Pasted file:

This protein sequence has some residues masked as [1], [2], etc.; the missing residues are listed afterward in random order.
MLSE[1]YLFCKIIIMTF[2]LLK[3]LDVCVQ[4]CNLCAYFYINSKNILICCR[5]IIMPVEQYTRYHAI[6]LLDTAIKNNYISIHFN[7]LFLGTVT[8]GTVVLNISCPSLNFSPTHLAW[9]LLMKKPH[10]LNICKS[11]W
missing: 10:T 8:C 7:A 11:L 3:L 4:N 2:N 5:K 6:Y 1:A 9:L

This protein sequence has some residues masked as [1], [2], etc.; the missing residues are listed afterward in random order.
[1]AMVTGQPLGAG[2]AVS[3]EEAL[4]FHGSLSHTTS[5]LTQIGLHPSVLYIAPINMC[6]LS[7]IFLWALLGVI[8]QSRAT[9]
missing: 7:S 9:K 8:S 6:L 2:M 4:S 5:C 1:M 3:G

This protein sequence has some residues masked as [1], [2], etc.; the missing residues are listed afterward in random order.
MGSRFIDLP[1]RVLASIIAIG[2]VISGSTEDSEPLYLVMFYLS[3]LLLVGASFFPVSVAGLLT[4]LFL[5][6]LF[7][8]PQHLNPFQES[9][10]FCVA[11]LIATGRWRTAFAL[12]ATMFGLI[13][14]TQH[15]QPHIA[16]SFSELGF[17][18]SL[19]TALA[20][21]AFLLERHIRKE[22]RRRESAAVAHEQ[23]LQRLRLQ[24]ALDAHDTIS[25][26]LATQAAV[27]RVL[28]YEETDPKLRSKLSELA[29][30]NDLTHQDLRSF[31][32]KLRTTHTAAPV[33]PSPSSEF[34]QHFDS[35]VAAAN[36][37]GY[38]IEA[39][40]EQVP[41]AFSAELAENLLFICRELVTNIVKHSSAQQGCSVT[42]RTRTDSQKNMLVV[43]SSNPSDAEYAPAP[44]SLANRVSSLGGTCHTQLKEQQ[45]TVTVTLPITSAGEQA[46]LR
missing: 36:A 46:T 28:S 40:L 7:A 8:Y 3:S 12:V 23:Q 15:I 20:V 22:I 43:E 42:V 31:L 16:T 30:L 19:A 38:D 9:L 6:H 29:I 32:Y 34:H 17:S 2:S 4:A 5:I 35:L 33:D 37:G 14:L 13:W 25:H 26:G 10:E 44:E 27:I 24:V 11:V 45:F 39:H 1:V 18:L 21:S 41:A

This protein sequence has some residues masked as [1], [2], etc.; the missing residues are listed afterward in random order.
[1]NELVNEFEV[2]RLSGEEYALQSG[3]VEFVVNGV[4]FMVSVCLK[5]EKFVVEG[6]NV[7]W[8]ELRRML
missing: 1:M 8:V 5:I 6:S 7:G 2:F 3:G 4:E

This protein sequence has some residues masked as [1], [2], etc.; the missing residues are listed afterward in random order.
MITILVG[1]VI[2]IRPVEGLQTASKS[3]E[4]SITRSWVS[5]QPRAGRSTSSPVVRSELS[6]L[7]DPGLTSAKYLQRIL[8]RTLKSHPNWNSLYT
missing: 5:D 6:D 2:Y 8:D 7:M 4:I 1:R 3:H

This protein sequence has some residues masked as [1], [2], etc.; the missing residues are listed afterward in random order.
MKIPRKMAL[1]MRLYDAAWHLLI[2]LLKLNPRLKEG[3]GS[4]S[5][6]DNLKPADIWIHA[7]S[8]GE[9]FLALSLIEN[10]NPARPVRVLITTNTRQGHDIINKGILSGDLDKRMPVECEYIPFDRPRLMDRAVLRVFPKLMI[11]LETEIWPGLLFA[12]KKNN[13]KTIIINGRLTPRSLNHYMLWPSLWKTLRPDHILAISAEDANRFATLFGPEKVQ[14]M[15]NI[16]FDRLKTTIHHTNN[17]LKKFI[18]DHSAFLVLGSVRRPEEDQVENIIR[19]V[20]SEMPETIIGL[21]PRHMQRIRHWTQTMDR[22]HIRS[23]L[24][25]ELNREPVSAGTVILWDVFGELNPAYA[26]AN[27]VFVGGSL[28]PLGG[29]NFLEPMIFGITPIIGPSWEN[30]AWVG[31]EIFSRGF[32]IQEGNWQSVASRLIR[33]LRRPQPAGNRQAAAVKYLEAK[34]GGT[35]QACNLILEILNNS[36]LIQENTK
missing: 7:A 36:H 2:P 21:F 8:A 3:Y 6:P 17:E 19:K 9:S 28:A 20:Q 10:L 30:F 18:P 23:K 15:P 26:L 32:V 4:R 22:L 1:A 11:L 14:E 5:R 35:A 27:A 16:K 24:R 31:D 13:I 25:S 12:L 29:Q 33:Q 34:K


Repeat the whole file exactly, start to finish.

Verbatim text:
This protein sequence has some residues masked as [1], [2], etc.; the missing residues are listed afterward in random order.
MLSE[1]YLFCKIIIMTF[2]LLK[3]LDVCVQ[4]CNLCAYFYINSKNILICCR[5]IIMPVEQYTRYHAI[6]LLDTAIKNNYISIHFN[7]LFLGTVT[8]GTVVLNISCPSLNFSPTHLAW[9]LLMKKPH[10]LNICKS[11]W
missing: 10:T 8:C 7:A 11:L 3:L 4:N 2:N 5:K 6:Y 1:A 9:L

This protein sequence has some residues masked as [1], [2], etc.; the missing residues are listed afterward in random order.
[1]AMVTGQPLGAG[2]AVS[3]EEAL[4]FHGSLSHTTS[5]LTQIGLHPSVLYIAPINMC[6]LS[7]IFLWALLGVI[8]QSRAT[9]
missing: 7:S 9:K 8:S 6:L 2:M 4:S 5:C 1:M 3:G

This protein sequence has some residues masked as [1], [2], etc.; the missing residues are listed afterward in random order.
MGSRFIDLP[1]RVLASIIAIG[2]VISGSTEDSEPLYLVMFYLS[3]LLLVGASFFPVSVAGLLT[4]LFL[5][6]LF[7][8]PQHLNPFQES[9][10]FCVA[11]LIATGRWRTAFAL[12]ATMFGLI[13][14]TQH[15]QPHIA[16]SFSELGF[17][18]SL[19]TALA[20][21]AFLLERHIRKE[22]RRRESAAVAHEQ[23]LQRLRLQ[24]ALDAHDTIS[25][26]LATQAAV[27]RVL[28]YEETDPKLRSKLSELA[29][30]NDLTHQDLRSF[31][32]KLRTTHTAAPV[33]PSPSSEF[34]QHFDS[35]VAAAN[36][37]GY[38]IEA[39][40]EQVP[41]AFSAELAENLLFICRELVTNIVKHSSAQQGCSVT[42]RTRTDSQKNMLVV[43]SSNPSDAEYAPAP[44]SLANRVSSLGGTCHTQLKEQQ[45]TVTVTLPITSAGEQA[46]LR
missing: 36:A 46:T 28:S 40:L 7:A 8:Y 3:S 12:V 23:Q 15:I 20:V 22:I 43:E 42:V 31:L 16:T 30:L 19:A 38:D 9:L 6:H 29:I 32:Y 34:H 17:S 2:S 4:A 5:I 35:L 33:D 37:G 14:L 13:W 25:H 26:G 10:E 44:E 27:I 24:V 11:V 45:F 39:H 1:V 18:L 21:S 41:A

This protein sequence has some residues masked as [1], [2], etc.; the missing residues are listed afterward in random order.
[1]NELVNEFEV[2]RLSGEEYALQSG[3]VEFVVNGV[4]FMVSVCLK[5]EKFVVEG[6]NV[7]W[8]ELRRML
missing: 1:M 8:V 5:I 6:S 7:G 2:F 3:G 4:E

This protein sequence has some residues masked as [1], [2], etc.; the missing residues are listed afterward in random order.
MITILVG[1]VI[2]IRPVEGLQTASKS[3]E[4]SITRSWVS[5]QPRAGRSTSSPVVRSELS[6]L[7]DPGLTSAKYLQRIL[8]RTLKSHPNWNSLYT
missing: 5:D 6:D 2:Y 8:D 7:M 4:I 1:R 3:H

This protein sequence has some residues masked as [1], [2], etc.; the missing residues are listed afterward in random order.
MKIPRKMAL[1]MRLYDAAWHLLI[2]LLKLNPRLKEG[3]GS[4]S[5][6]DNLKPADIWIHA[7]S[8]GE[9]FLALSLIEN[10]NPARPVRVLITTNTRQGHDIINKGILSGDLDKRMPVECEYIPFDRPRLMDRAVLRVFPKLMI[11]LETEIWPGLLFA[12]KKNN[13]KTIIINGRLTPRSLNHYMLWPSLWKTLRPDHILAISAEDANRFATLFGPEKVQ[14]M[15]NI[16]FDRLKTTIHHTNN[17]LKKFI[18]DHSAFLVLGSVRRPEEDQVENIIR[19]V[20]SEMPETIIGL[21]PRHMQRIRHWTQTMDR[22]HIRS[23]L[24][25]ELNREPVSAGTVILWDVFGELNPAYA[26]AN[27]VFVGGSL[28]PLGG[29]NFLEPMIFGITPIIGPSWEN[30]AWVG[31]EIFSRGF[32]IQEGNWQSVASRLIR[33]LRRPQPAGNRQAAAVKYLEAK[34]GGT[35]QACNLILEILNNS[36]LIQENTK
missing: 7:A 36:H 2:P 21:F 8:A 3:Y 6:P 17:E 19:K 9:S 28:A 20:Q 10:L 30:F 18:P 23:K 15:P 26:L 32:V 4:R 22:L 1:A 11:L 14:E 5:R 35:A 27:A 16:K 24:R 31:D 13:I 25:S 12:L 29:Q 33:Q 34:K